An Argument for Spoons

I’m partaking in this year’s Diabetes Blog Week. Each post this week will be based on a pre-determined prompt constructed by Karen over at Bittersweet Diabetes. You can participate by visiting her website.

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Throwback Thursday: What Brings Me Down – Thursday 5/18

Today let’s revisit a prompt from 2014 – May is Mental Health Month so now seems like a great time to explore the emotional side of living with, or caring for someone with, diabetes. What things can make dealing with diabetes an emotional issue for you and/or your loved one, and how do you cope? (Thanks again to Scott for this 2014 topic.)


I often refer to spoon theory when it comes to breaking down the mental side of living with a chronic condition. If you aren’t familiar with spoon theory, it’s basically how much energy I can devote on a daily basis to all aspects of survival. E.G. diabetes, working, parenting, etc.

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Most days, I fortunate to have enough spoons to complete my daily responsibilities. Some days, I’m pulling the energy from my ass and I barely make it through until my child’s bedtime. I won’t bother opening a bottle of wine on those nights because that would require me to 1) open a bottle and 2) calculate the effects of one 4 oz glass of wine on my current blood sugar with the amount of insulin I have on board. (See, not worth it.)

The most trying days are usually when I can’t seem to get my toddler and my blood sugars on coordinating breakdown schedules. Bean seems to know when mommy needs juice or a snack and it’s precisely when the whining starts. Usually, my husband is around to soothe the toddler while I retreat in my haze. But, since lows happen whenever they may, sometimes we are at the store, in the car, anywhere inconvenient.

The worst are the sustained lows that take forever to recover. I often feel like I can’t address my daughter’s concerns or problem, no matter how trivial, if I’m too busy pulling myself out of a low.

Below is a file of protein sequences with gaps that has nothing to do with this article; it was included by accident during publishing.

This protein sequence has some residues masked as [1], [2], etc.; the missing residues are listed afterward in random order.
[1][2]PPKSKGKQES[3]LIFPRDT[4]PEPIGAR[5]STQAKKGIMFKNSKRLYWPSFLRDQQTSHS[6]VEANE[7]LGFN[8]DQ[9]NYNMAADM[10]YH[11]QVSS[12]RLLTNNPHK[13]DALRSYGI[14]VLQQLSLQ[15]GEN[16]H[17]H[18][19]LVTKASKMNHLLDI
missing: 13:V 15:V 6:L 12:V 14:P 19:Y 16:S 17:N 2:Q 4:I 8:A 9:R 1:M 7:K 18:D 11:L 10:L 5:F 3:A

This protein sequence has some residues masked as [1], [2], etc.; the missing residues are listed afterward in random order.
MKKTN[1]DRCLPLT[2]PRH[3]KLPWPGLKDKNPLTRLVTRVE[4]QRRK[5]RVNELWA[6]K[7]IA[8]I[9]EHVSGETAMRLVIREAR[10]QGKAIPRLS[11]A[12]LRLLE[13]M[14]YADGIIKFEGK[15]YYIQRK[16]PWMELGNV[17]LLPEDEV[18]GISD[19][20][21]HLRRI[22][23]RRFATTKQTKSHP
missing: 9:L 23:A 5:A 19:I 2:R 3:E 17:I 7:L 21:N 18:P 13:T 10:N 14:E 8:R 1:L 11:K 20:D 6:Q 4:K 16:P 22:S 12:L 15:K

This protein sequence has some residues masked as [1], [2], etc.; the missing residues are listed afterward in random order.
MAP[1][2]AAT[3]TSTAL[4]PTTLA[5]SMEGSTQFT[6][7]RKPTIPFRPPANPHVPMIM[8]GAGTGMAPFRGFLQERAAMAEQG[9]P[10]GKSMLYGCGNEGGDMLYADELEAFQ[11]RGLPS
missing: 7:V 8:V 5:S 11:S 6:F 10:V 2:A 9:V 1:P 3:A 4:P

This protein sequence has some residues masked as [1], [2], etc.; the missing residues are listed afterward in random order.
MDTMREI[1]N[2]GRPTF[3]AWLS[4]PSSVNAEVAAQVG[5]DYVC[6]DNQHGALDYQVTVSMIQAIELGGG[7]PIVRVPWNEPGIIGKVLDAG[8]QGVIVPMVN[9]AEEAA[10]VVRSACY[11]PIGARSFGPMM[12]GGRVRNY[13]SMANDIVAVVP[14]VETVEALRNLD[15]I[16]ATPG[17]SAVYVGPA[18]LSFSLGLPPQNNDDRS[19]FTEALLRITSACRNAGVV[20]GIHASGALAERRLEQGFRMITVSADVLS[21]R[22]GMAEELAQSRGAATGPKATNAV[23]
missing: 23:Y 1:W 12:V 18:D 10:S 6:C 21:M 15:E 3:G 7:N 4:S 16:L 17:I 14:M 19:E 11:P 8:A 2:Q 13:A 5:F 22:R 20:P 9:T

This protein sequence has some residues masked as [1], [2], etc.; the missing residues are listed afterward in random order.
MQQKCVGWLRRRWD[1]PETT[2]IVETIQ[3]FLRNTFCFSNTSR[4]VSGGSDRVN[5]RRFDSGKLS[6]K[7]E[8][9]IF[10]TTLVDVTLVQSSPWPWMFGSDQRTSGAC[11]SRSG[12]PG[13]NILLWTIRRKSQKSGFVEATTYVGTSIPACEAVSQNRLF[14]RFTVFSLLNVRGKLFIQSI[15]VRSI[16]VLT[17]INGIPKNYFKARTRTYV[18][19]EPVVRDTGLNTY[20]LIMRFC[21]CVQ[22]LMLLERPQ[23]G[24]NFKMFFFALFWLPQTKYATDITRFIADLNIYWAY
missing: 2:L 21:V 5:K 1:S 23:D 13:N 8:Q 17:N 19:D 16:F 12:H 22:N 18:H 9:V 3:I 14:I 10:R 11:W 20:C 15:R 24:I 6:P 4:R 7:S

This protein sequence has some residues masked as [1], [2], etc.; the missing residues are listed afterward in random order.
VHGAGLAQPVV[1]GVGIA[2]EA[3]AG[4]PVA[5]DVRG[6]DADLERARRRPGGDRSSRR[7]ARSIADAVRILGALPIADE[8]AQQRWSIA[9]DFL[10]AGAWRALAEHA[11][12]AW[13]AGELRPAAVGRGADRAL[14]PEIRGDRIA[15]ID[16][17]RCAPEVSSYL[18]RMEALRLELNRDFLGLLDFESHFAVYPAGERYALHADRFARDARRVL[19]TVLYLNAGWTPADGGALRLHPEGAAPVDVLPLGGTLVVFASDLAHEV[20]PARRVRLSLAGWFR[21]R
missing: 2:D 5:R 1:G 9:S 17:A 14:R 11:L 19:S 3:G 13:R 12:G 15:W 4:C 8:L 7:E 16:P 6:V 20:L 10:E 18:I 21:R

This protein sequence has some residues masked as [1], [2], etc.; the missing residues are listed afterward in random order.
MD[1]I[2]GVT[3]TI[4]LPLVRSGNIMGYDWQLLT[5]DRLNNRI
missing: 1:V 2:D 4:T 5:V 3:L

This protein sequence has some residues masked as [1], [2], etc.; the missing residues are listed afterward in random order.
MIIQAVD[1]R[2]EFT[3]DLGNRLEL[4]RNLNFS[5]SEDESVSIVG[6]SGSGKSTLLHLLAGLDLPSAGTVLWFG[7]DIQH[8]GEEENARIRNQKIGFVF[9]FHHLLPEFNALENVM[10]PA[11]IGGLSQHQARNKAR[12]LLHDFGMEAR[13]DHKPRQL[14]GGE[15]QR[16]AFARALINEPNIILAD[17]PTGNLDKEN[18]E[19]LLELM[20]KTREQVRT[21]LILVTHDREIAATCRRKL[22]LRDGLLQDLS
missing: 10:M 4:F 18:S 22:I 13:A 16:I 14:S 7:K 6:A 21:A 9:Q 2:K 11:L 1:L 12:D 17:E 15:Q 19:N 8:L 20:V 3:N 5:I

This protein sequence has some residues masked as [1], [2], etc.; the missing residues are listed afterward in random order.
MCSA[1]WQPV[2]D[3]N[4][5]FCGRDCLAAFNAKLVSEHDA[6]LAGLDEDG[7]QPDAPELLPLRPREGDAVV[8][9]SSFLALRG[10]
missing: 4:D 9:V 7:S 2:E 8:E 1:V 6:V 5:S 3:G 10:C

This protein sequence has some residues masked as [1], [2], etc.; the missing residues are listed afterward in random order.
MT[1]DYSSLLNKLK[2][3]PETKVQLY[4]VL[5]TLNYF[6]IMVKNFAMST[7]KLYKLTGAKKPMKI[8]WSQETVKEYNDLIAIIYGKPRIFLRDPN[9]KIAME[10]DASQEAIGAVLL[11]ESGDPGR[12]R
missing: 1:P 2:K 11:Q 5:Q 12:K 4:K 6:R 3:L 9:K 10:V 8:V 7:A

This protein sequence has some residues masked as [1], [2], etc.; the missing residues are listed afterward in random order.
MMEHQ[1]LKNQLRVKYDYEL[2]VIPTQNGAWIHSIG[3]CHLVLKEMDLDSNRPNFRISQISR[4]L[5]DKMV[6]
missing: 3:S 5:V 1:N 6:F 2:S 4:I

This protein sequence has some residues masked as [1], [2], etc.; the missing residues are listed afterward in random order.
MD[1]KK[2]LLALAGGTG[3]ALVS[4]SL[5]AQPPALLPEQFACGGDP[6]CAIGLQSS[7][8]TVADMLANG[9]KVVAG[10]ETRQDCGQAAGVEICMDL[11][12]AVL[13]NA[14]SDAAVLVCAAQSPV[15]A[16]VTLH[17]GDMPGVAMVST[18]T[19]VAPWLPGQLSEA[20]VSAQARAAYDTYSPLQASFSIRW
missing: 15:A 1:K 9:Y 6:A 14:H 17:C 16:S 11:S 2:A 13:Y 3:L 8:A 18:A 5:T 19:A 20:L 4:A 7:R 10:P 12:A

And I get it. Taking care of myself means I’m a better parent. No one wants a car crash. She’ll understand later. But there is something disheartening about listening to your child cry while waiting for those numbers to creep up. The screams are louder. The insatiable hunger is more intense. The urgency is greater but I’m at the will of my own body’s response. It’s unnerving.

I usually end those days with -3 spoons left at my disposal – usually sitting on the couch aimlessly flipping through social media or watching recorded television. And those spoons don’t come back. I can’t bank them and save them for a bad day. I start the next day with the same amount of spoons as the previous day. Rinse. Repeat.

Not all days are like this. Most days, my daughter is a gem and I have great support at home. Most days, my blood sugars behave. Most days, I have spoons to spare. The challenge is not focusing on the days I lose all of my spoons, but it’s hard to just not give a fork.

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Counting Spoons

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My aunt posted a link to this story on her Facebook Wall this last weekend. The Spoon Theory. Or – an analogy for explaining what it’s like to live with a chronic condition or disability. Per the reaction on my Wall after re-posting, it’s not a “new” theory. But it was new to me.